• The podosome-like structures formed by non-transformed fibroblasts on fluid membranes were enriched for characteristic markers of classic podosomes such as F-actin, Arp2/Arp3, WIP and N-WASP. Podosome formation was dependent on Arp2/Arp3 but not on formin. Also myosin-II was not enriched at the podosomes. Last but not the least, the podosome-like structures were protrusive and the core was depleted of RGD akin to classic podosomes.
  • Increasing the rigidity of RGD lipid membranes by nano-partitioning using metal lines (100nm line width and 5nm height) spaced 1-2 µm apart generated traction force and this suppressed podosome formation. The suppression of podosome formation could be reversed on a less rigid nano-partitioned RGD membrane (4µm spacing of metal lines).
  • p85beta, the regulatory subunit of class 1A PI3K was recruited to pre-podosomal RGD clusters, causing an increase in PIP3 levels. This resulted in F-actin assembly, N-WASP recruitment and subsequent conversion of prepodosomal RGD-integrin clusters to podosomes on fluid RGD membranes.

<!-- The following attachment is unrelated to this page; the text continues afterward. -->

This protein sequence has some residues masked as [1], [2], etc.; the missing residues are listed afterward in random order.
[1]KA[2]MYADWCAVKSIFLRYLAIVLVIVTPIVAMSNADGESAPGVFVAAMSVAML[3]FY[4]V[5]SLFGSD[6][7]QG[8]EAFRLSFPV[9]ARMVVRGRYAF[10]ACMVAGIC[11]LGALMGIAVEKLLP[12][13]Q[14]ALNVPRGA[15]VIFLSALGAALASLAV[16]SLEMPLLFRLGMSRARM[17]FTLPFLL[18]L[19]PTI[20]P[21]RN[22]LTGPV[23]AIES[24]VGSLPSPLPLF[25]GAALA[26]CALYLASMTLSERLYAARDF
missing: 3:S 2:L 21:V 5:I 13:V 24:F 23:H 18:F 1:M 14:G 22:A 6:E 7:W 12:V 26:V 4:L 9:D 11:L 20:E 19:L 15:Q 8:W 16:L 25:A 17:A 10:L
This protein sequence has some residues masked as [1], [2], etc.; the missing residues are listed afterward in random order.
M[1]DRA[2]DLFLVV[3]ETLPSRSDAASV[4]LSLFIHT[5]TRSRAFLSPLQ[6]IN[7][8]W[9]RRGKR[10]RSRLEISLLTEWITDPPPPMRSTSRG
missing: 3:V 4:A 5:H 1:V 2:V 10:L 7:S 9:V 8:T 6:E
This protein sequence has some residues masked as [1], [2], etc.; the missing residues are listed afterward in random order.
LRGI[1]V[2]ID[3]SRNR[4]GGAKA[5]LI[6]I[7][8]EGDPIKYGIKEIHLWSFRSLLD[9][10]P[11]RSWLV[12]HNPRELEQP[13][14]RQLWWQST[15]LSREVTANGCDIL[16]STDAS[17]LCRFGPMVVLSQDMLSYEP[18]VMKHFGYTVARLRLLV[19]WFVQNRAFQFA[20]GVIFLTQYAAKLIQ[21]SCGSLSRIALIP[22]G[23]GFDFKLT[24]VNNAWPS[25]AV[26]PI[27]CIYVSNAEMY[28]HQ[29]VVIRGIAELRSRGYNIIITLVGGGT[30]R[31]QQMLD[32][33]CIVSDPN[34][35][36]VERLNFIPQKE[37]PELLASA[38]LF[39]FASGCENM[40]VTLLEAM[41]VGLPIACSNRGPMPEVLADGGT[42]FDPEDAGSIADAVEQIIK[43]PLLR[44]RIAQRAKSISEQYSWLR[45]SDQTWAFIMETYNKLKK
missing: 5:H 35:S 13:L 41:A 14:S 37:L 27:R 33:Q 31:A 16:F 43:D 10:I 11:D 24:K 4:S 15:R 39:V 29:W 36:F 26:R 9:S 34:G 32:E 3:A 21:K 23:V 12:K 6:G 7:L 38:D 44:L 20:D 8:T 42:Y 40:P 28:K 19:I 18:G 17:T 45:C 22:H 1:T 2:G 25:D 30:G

• The recruitment of p85beta was regulated by the autophosphorylation by FAK/PYK2 kinase.
  • Podosome formation by non-transformed fibroblast cells on fluid RGD membranes also coincided with low levels of RhoA-GTP. This was confirmed by experiments showing the recruitment of Rho GAP, ARAP3 at podosomes.

Methods and Controls used in the study

This study employed RGD-supported lipid bilayer membranes to plate cells. These membranes were nano-partitioned by metal lines 100 nm in width and 5 nm in height with varying degree of spacing from 1-4µm, imparting different levels of rigidity to study the effect of traction force on cell-matrix adhesions. Live cell imaging to view cell-matrix adhesions were performed using inverted spinning-disk confocal microscope. Acquired images were analyzed by ImageJ software.

Applications and Future Directions

This study provides novel insights into how mechanosensing regulates the nature of cell-matrix adhesions.